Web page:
Operation Linebacker II
Kamps, Charles Tustin, Air & Space Power Journal
By October of 1972, peace talks between the United States and North Vietnam had come to a standstill as America tried to extricate itself from the nightmare war in Southeast Asia. President Richard M. Nixon, frustrated by communist intransigence, decided that it was time for the "Buffs" (B-52s) to so "downtown" and take out any targets of military value in the formerly restricted Hanoi and Haiphong metropolitan areas. In just 11 flying days between 18 and 29 December, the Air Force and Navy achieved an objective that had eluded US politicians since 1964-forcing the North Vietnamese to the peace table on America's terms.
Linebacker II saw the greatest operational concentration of B-52s in history, with some 206 employed from Andersen AFB, Guam, and U-Tapao Royal Thai Air Base. In addition to 729 effective B-52 sorties, the campaign included over 700 sorties by Air Force tactical aircraft and 500 by Navy planes. Initial flaws in tactical planning were overcome but not before 15 of the giant bombers were lost to North Vietnamese SA-2 missiles. In effect, just under 2 percent of the committed heavy-bomber force had been lost. By the end of the operation, however, the B-52s were traversing North Vietnam at will, the enemy having expended the last of his surface-to-air missiles.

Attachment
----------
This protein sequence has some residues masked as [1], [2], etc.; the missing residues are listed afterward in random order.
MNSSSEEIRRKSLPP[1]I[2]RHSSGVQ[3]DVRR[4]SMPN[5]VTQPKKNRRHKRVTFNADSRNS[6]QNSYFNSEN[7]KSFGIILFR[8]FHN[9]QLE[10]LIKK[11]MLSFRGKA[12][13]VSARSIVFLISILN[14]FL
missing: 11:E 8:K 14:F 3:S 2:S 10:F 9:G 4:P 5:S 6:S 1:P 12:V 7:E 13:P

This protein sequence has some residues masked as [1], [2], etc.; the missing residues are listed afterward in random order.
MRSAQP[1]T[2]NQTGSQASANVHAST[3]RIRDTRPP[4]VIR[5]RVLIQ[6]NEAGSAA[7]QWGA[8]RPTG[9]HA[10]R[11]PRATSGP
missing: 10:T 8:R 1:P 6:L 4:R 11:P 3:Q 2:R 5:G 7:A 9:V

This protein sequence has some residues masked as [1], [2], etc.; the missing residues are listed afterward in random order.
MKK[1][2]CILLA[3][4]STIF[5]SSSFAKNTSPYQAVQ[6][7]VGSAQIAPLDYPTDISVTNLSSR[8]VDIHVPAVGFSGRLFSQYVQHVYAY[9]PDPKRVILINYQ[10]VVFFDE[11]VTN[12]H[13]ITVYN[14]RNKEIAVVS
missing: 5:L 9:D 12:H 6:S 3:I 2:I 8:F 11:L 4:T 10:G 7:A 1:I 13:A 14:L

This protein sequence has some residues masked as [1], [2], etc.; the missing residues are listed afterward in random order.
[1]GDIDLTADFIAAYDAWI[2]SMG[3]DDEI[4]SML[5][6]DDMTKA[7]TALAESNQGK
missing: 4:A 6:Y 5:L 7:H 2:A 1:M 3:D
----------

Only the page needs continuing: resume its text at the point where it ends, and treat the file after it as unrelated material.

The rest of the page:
Causing little appreciable collateral damage, Linebacker II devastated the intended targets and inflicted severe psychological damage on the North Vietnamese leadership and population. American prisoners of war (POW) noticed a marked change in the demeanor of their captors, who were visibly shaken by the aerial onslaught. …